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Classic Cherry Pie

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If you had trouble accessing the Preacher Tuna Salad recipe yesterday, I apologize. I accidentally posted it twice and deleted the original, making the link most everyone got lead to nowhere.  You can click here to view the recipe.With the 4th of July holiday quickly approaching, I thought it was about time I shared my favorite cherry pie recipe.  Maybe it’s all the red, but it just seems very festive to me! :)  There’s nothing fancy about it, unless you consider a lattice top crust fancy, but it’s a very good pie and excellent with a scoop of vanilla ice cream.  I love the flavor the almond extract adds, to me it is the essential key to a good cherry pie.

I love my Perfect Pie Crust above all others, and is the crust pictured here.  I highly recommend it for any and all pies, but truth be told, I just as often use a box of Pillsbury refrigerated pie crusts.  Judge me if you must, but it saves so much time!  If you buy pre-made crusts, don’t bother with generic/off-brands, they are awful. Pillsbury is pretty good if you don’t have time to make your own.

Classic Cherry Pie

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Pastry for a two-crust pie
1 cup granulated sugar
¼ cup cornstarch
2 (14.5 oz) cans tart cherries in water
2 tablespoons butter
1 teaspoon almond extract
½ teaspoon red food coloring (optional)
Milk & coarse sugar for top crust

Preheat oven to 375 degrees. Roll out one pie crust and line a 9” pie plate; place in refrigerator. In a large saucepan, combine the sugar & cornstarch and mix well. Drain the juice from the cherries into the pan with the sugar & cornstarch; set the cherries aside. Stirring constantly, cook the juice mixture over medium heat, until bubbling and thickened. Remove from heat and stir in butter, almond extract, and food coloring, if desired, until butter is melted. Stir in the cherries. Spoon into prepared pie plate. Roll out second disc of dough and cut into strips with a pastry wheel or pizza cutter. Arrange strips on top of filling to make a lattice design. Seal and flute edges. Brush milk over crust and sprinkle with sugar. Place on middle oven rack and put a cookie sheet below to catch any spillover. Bake 30 minutes, then put a pie shield on the pie to protect the crust from over-browning. Bake another 15 minutes, or until crust is golden brown and filling is bubbling. Cool at least two hours or overnight before serving.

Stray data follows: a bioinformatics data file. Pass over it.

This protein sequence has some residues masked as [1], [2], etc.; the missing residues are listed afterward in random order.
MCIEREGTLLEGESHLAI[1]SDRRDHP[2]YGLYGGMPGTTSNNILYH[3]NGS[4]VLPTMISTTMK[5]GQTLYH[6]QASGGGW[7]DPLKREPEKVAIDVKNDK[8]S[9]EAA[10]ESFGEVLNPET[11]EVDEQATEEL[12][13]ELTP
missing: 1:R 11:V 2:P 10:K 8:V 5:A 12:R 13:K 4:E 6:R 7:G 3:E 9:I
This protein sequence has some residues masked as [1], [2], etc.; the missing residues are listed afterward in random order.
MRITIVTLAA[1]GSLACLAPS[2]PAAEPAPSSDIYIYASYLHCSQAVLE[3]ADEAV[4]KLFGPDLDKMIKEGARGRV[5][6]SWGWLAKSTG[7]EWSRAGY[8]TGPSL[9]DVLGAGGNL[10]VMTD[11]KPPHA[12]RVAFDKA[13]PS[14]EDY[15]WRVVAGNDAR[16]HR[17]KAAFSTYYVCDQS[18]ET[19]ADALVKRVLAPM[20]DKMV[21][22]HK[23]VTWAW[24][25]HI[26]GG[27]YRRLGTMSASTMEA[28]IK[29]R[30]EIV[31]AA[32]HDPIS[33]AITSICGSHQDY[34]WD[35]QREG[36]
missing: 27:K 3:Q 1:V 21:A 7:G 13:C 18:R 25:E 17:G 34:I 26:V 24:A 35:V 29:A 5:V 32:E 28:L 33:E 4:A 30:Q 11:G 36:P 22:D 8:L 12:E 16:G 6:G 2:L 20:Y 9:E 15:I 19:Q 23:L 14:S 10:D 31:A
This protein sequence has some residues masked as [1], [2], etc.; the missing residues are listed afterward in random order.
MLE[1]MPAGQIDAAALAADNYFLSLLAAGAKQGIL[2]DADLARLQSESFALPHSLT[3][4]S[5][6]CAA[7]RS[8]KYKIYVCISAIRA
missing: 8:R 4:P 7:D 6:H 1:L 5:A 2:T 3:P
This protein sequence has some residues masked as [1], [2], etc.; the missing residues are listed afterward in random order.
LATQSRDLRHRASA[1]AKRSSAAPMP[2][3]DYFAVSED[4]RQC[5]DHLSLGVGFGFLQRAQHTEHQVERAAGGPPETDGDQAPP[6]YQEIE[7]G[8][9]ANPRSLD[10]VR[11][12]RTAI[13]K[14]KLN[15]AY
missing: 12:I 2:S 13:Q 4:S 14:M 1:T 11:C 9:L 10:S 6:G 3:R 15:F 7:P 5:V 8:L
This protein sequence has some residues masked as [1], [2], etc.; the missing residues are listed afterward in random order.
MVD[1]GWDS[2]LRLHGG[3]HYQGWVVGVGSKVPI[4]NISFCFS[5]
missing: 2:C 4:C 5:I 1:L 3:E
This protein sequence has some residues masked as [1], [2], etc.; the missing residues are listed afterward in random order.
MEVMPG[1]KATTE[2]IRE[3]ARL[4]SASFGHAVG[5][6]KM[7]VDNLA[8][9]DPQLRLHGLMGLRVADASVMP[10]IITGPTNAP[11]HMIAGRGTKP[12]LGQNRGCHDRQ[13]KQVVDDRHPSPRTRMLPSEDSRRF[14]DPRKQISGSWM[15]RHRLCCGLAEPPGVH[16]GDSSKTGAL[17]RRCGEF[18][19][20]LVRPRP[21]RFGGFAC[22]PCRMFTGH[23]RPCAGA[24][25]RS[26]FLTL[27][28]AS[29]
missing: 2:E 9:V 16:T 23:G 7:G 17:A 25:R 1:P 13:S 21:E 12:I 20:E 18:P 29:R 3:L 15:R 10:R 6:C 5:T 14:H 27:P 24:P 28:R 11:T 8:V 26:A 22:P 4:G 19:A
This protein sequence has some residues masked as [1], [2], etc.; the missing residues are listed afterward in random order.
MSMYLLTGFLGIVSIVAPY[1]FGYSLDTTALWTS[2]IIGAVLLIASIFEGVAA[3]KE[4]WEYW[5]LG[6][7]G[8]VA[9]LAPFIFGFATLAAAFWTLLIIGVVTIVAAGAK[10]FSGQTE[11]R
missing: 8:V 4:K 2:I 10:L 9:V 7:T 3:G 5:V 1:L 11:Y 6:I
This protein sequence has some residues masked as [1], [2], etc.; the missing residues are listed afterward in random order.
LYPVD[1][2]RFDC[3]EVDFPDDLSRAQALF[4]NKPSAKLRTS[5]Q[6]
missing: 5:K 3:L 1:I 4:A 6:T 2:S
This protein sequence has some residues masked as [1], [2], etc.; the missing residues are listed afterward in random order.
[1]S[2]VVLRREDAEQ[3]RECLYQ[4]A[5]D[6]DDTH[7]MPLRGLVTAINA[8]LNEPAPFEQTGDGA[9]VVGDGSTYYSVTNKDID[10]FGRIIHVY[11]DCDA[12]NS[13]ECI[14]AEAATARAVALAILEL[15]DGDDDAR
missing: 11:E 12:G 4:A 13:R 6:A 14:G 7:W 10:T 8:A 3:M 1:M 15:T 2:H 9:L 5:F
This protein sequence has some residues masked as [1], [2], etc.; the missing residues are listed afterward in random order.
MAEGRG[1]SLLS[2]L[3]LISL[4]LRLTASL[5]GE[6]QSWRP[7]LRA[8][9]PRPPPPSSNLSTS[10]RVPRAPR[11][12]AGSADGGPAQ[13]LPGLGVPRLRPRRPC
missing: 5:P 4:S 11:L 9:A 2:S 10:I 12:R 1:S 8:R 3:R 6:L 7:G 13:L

Veronica’s note: I tend to cook my fruit pie filling until extremely thick, as I prefer my pies not to run at all when cut, as you can see in the photos. If you like yours to run a little, just follow the directions and you’ll be fine. My weirdness for cooking it until nearly cement is not included in them. :)  Also, I have a step-by-step video tutorial on another pie that includes how to make a lattice design here.

**Be sure to visit my “Current Favorites” in the sidebar at the right for other recipes that would be a great addition to your July 4th menu.**

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Pumpkin Pretzels

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I ran across the cutest idea for making pumpkins out of mini pretzels on Butter with a Side of Bread.  I found a limited edition of Wilton’s candy melts called “Pumpkin Spice” and thought of those cute pumpkins.  I couldn’t resist!

Jessica made solid pumpkins, covering the holes with the candy coating (see photo below for my attempt at this), but I decided to just keep to a thin coating and leave the holes because it seemed to turn them too sweet to use that much coating.  Also, I think the texture of my coating made it harder to do the way she did hers.  In my experience, adding food coloring (the gel kind used in frosting, like Jessica used) to candy coating changes the texture and makes it thicker, which probably helped her coat her pretzels completely with no holes.  Mine was thinner and it was a lot easier to coat the pretzels thinly – the two I did like Jessica’s actually took more time because the coating kept wanting to fall through the holes.  Whatever you decide to do, these are fun, easy, and tasty! Kids are sure to love them.

I highly recommend the Pumpkin Spice flavored candy melts if you can find them – they are so good!  I found mine at Walmart in the Halloween section where all the Halloween sprinkles and treat-making supplies were located.

They almost looks like spooky jack-o-lanterns!

Pumpkin Pretzels

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50-75 mini pretzels
1 (10 oz) bag orange colored candy melts (Wilton’s Pumpkin Spice recommended)
Green M&M’s*